However, there’s an indirect consequence on the shipping industry when certain government offices are shuttered. The closure of the National Agriculture Statistic Service, for instance, has meant farmers and commodity buyers don’t have access to their usual demand, supply, and price reports. In turn, since these growers don’t know what their goods are worth, they’re not selling many, if at all. Ditto on the buying end.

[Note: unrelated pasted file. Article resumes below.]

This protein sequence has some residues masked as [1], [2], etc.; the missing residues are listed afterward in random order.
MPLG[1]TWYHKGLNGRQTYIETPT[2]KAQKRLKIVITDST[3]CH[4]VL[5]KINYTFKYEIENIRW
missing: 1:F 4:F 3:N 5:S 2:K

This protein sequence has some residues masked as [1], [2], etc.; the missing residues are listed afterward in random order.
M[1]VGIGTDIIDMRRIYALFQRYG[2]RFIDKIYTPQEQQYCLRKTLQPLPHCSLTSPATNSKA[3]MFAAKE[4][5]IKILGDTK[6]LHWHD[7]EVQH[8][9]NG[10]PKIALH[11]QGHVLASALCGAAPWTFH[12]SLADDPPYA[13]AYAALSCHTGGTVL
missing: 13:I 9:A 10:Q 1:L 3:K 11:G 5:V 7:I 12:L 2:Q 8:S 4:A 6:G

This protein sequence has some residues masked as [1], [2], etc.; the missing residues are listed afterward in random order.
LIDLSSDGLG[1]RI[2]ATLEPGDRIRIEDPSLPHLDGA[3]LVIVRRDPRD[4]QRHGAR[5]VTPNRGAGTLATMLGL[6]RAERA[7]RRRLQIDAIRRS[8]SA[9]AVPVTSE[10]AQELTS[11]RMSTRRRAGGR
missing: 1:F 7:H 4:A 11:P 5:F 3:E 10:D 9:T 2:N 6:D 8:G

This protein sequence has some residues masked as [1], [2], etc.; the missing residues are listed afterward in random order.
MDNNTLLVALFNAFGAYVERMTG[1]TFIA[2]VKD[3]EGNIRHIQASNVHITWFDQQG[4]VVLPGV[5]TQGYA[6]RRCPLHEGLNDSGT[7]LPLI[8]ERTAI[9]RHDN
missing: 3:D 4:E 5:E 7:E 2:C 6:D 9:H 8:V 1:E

But what does that have to do with maritime shipping, and dry-bulk shipping in general? If the food commodity market has ground to a halt, then the need to ship dry-bulk goods has also been crimped. Once the key agricultural offices reopen and price information starts flowing again, demand for transportation services will ramp up.
First in line for that rebound is small cap shipper DryShips (DRYS), which has seen its shares slide 13% since their late-September peak.